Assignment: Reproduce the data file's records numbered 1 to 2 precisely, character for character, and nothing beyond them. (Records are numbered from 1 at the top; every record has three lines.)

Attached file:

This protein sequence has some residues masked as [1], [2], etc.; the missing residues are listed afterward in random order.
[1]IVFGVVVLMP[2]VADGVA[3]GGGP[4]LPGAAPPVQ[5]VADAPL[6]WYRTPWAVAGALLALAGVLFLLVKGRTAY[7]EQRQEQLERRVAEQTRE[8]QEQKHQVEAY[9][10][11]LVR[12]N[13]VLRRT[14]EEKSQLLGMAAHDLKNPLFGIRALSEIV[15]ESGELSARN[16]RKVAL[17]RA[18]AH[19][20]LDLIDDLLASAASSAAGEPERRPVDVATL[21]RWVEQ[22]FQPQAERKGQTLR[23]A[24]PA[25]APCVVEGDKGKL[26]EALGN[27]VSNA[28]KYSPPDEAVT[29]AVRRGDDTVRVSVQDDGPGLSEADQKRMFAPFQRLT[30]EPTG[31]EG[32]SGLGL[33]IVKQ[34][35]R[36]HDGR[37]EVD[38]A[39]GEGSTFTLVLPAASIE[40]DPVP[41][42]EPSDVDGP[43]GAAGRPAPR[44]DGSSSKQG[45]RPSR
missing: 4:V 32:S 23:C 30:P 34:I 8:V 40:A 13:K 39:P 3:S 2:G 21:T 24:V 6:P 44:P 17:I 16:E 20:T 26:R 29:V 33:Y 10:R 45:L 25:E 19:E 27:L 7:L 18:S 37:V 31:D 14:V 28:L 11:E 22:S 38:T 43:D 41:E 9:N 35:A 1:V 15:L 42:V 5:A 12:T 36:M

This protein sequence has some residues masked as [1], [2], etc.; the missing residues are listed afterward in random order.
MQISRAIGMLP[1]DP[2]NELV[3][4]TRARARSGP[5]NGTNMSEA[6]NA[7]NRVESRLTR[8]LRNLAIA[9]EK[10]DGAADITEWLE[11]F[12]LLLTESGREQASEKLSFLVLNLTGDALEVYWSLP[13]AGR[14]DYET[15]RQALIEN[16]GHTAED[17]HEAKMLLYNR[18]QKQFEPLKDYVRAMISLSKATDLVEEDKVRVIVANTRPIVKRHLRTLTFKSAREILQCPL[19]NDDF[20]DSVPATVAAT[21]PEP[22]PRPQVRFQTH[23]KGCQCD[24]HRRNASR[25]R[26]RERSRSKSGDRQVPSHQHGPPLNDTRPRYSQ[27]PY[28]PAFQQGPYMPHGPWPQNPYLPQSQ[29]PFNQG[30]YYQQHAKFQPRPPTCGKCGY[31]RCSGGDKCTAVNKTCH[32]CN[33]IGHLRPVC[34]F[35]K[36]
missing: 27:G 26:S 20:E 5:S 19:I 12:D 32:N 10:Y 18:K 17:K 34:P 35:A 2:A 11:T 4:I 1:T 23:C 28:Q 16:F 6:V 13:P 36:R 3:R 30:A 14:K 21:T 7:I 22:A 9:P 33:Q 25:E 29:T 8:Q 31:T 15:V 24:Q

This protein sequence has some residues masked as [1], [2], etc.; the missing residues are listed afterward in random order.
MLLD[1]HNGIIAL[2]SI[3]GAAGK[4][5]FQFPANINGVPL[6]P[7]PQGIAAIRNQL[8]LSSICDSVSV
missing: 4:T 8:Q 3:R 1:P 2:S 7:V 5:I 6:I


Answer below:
This protein sequence has some residues masked as [1], [2], etc.; the missing residues are listed afterward in random order.
[1]IVFGVVVLMP[2]VADGVA[3]GGGP[4]LPGAAPPVQ[5]VADAPL[6]WYRTPWAVAGALLALAGVLFLLVKGRTAY[7]EQRQEQLERRVAEQTRE[8]QEQKHQVEAY[9][10][11]LVR[12]N[13]VLRRT[14]EEKSQLLGMAAHDLKNPLFGIRALSEIV[15]ESGELSARN[16]RKVAL[17]RA[18]AH[19][20]LDLIDDLLASAASSAAGEPERRPVDVATL[21]RWVEQ[22]FQPQAERKGQTLR[23]A[24]PA[25]APCVVEGDKGKL[26]EALGN[27]VSNA[28]KYSPPDEAVT[29]AVRRGDDTVRVSVQDDGPGLSEADQKRMFAPFQRLT[30]EPTG[31]EG[32]SGLGL[33]IVKQ[34][35]R[36]HDGR[37]EVD[38]A[39]GEGSTFTLVLPAASIE[40]DPVP[41][42]EPSDVDGP[43]GAAGRPAPR[44]DGSSSKQG[45]RPSR
missing: 4:V 32:S 23:C 30:P 34:I 8:V 40:A 13:K 39:P 3:S 2:G 21:T 24:V 6:P 44:P 17:I 16:E 20:T 26:R 29:V 33:Y 10:R 45:L 25:E 19:E 27:L 7:L 18:S 37:V 31:D 14:V 28:L 11:E 22:S 38:T 43:D 41:E 9:N 35:A 1:V 15:L 42:V 5:A 12:T 36:M

This protein sequence has some residues masked as [1], [2], etc.; the missing residues are listed afterward in random order.
MQISRAIGMLP[1]DP[2]NELV[3][4]TRARARSGP[5]NGTNMSEA[6]NA[7]NRVESRLTR[8]LRNLAIA[9]EK[10]DGAADITEWLE[11]F[12]LLLTESGREQASEKLSFLVLNLTGDALEVYWSLP[13]AGR[14]DYET[15]RQALIEN[16]GHTAED[17]HEAKMLLYNR[18]QKQFEPLKDYVRAMISLSKATDLVEEDKVRVIVANTRPIVKRHLRTLTFKSAREILQCPL[19]NDDF[20]DSVPATVAAT[21]PEP[22]PRPQVRFQTH[23]KGCQCD[24]HRRNASR[25]R[26]RERSRSKSGDRQVPSHQHGPPLNDTRPRYSQ[27]PY[28]PAFQQGPYMPHGPWPQNPYLPQSQ[29]PFNQG[30]YYQQHAKFQPRPPTCGKCGY[31]RCSGGDKCTAVNKTCH[32]CN[33]IGHLRPVC[34]F[35]K[36]
missing: 27:G 26:S 20:E 5:S 19:I 12:D 32:N 10:Y 18:K 17:K 34:P 35:A 2:A 11:T 4:I 1:T 23:C 28:Q 16:F 6:V 13:P 36:R 3:R 30:A 14:K 21:T 7:I 22:A 9:P 33:Q 25:E 29:T 8:Q 31:T 15:V 24:Q